June 8, 2017 at 9:56 AM
by Paul Schemm
Iran's foreign minister on Thursday derided as "repugnant" a statement from President Trump that linked twin attacks in Tehran to what he called Iran's support for terrorism.
Meanwhile, Iran's Intelligence Ministry identified five of the attackers — all killed during Wednesday's bloodshed — as Iranians who had left the country to join the Islamic State militant group in Iraq and Syria. The ministry published photos of their bodies. A sixth attacker was arrested, officials said.
At least 17 people were killed at Iran's parliament in Tehran and at the sprawling mausoleum complex for Ayatollah Ruhollah Khomeini, the leader of Iran's Islamic revolution.
The State Department and White House joined other nations with statements condemning the attacks. But Iran's foreign minister, Mohammad Javad Zarif, fired back at the White House and the U.S. Senate.
Zarif, who is on a visit to Turkey, tweeted criticism of a vote by the Senate soon after the attack to extend sanctions on Iran.
"Iranian people reject such U.S. claims of friendship," he said, hinting in the tweet that the terrorist attacks were "backed by U.S. clients" — an apparent reference to Iran's regional rival, Saudi Arabia.
In a White House statement, Trump expressed grief for the victims but concluded by saying that "states that sponsor terrorism risk falling victim to the evil they promote." Other countries such as Russia, Britain and France just expressed condolences for the attack.
The Trump administration has taken a much harder line toward Iran than its predecessor, describing the country as the top state sponsor of terrorism in the world and backing the view of allies Israel and Saudi Arabia that Iran is the chief threat to stability in the region.
The attacks were claimed by the Islamic State — an avowed enemy of the United States and Iran. The United States and Iranian-backed fighters are battling the Islamic State in neighboring Iraq and Syria.
Iranians awoke Thursday to find increased security on the streets of the capital and an announcement that the death toll from the attack had risen by five to 17, according to the coroner's office. Emergency medical services said 52 were injured, with 31 people still in the hospital.
Iran's police chief, Brig. Gen. Hossein Ashtari, said Thursday that one of the attackers was in custody and being interrogated.
According to the Interior Ministry, four people attacked the parliament building Wednesday with automatic weapons. One attacker detonated an explosive vest, and the others eventually were gunned down by security. The men entered the building disguised as women, who in Iran often wear billowing robes that would have allowed them to conceal weapons.
A two-person team, including one woman, launched a nearly simultaneous attack at Khomeini's enormous tomb complex in the south of the city. The woman blew herself up with an explosive vest, according to the ministry statement.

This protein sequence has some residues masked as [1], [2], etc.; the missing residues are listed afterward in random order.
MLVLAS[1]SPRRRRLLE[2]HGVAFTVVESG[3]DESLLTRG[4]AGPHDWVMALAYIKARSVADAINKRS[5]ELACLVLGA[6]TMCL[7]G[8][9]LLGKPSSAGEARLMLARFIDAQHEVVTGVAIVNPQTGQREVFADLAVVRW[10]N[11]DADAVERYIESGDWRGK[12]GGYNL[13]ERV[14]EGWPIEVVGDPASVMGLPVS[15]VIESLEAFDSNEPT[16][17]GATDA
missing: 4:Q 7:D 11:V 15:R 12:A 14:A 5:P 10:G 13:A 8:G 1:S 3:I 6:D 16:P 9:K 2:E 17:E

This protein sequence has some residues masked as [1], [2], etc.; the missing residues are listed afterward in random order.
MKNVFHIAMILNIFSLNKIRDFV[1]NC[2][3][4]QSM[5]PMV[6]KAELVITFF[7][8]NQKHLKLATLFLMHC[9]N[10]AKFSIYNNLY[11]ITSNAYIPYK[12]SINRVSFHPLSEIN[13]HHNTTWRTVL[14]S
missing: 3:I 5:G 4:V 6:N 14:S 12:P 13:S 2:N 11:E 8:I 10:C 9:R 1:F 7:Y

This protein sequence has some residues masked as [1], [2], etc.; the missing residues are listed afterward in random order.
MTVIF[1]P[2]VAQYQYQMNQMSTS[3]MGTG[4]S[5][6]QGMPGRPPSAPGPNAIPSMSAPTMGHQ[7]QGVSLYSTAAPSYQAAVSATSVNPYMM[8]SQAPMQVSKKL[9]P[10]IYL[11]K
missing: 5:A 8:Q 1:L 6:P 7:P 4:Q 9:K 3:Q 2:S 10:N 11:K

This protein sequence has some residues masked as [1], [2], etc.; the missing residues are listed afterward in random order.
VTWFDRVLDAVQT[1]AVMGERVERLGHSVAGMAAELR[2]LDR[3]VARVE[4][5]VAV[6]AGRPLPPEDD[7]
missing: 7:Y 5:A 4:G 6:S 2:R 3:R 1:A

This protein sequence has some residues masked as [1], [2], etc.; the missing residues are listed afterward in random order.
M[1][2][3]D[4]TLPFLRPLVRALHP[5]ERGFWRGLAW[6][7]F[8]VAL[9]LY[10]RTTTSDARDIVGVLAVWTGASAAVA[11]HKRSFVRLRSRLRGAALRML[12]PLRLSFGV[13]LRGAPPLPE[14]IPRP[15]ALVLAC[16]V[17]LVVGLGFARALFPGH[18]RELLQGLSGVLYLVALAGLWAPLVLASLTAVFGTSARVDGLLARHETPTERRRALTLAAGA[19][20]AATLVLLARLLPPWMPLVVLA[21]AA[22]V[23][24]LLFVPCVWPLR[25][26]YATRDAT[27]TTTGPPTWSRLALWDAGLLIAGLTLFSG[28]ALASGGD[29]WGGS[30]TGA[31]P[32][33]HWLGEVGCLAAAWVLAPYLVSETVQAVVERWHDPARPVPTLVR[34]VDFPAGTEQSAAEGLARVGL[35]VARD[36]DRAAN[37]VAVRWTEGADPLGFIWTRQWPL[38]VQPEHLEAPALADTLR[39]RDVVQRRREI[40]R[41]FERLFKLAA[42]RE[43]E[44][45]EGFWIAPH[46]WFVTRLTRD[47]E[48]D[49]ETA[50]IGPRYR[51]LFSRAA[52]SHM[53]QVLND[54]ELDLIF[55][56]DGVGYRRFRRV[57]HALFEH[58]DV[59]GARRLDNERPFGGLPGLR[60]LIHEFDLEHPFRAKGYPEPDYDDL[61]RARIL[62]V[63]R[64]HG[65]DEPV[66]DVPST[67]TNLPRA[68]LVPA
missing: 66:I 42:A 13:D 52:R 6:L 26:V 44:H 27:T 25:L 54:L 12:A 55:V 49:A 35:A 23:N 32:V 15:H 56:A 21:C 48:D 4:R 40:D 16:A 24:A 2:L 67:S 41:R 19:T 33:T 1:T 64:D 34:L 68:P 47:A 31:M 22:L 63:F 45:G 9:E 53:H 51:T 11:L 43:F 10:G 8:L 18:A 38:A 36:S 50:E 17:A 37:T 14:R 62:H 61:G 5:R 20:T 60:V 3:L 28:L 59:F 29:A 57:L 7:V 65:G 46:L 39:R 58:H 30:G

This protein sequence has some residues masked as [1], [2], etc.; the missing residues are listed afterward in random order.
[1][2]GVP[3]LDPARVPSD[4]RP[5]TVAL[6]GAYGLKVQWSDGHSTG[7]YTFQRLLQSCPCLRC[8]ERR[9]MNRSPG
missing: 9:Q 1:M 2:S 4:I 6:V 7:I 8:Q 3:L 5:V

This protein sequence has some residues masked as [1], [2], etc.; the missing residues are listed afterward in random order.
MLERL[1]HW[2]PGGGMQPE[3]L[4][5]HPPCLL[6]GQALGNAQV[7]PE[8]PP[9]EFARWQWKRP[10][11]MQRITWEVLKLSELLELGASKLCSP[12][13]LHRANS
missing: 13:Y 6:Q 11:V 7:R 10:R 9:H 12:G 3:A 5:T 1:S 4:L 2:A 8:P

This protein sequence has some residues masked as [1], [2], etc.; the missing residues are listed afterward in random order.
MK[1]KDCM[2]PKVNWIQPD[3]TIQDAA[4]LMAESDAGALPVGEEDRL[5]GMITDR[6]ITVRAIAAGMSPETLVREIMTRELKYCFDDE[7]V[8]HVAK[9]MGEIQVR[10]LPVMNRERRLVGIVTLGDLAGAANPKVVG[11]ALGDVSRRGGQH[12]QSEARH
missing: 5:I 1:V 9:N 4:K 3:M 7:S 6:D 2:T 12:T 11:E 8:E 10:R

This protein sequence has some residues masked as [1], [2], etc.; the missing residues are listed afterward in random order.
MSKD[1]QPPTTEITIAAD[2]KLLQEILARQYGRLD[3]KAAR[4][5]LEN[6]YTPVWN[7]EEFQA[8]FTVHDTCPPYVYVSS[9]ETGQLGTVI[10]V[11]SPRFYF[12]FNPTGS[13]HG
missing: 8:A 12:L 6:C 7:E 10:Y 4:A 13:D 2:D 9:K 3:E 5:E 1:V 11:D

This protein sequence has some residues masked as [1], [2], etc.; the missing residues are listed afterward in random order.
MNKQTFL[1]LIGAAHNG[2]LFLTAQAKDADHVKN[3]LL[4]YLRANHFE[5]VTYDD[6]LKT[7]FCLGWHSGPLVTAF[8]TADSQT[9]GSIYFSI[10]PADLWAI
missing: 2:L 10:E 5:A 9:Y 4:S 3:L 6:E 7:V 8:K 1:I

Both sites are revered symbols for Iran. The tomb commemorates the founder of Iran's 1979 Islamic revolution, and the Majlis, or parliament, represents what the country describes as its participatory government — in contrast with the hereditary monarchies of its main regional rivals across the Persian Gulf.
The attack appeared to be inflaming the enmity between Iran and the Arab gulf states.
In another tweet, Zarif, the foreign minister, referred to the parliament as "the seat of democracy," attacked by the proxies of "terror-sponsoring despots."
Iran's powerful Revolutionary Guard Corps issued a statement vowing to avenge the attacks. The Guard said it was "very meaningful" that the assault occurred just a week after Trump met with the "heads of one of the reactionary regional states that has constantly been supporting Takfiri terrorists."
Iran and its allies use "takfiri," an Arabic word, to describe its extremist Sunni Muslim enemies, including al-Qaeda and the Islamic State. The militant factions, in turn, consider Shiites — the dominant Muslim sect in Iran — as heretics.
Iranian officials did not say whether the attackers were from Iran's Sunni minority. Sunni-led factions have carried out previous attacks in Iran's border region with Pakistan.
The attackers launched the rare assault in the heart of Tehran at a time when the whole Persian Gulf region is on edge because of a feud between the Arab monarchies and gas-rich Qatar over its alleged support for extremist groups and its ties to Iran.
On Thursday, Bahrain's foreign minister, Khalid bin Ahmad al-Khalifa, put renewed pressure on Qatar "to distance itself from our number one enemy, Iran," in remarks to the Asharq al-Awsat newspaper.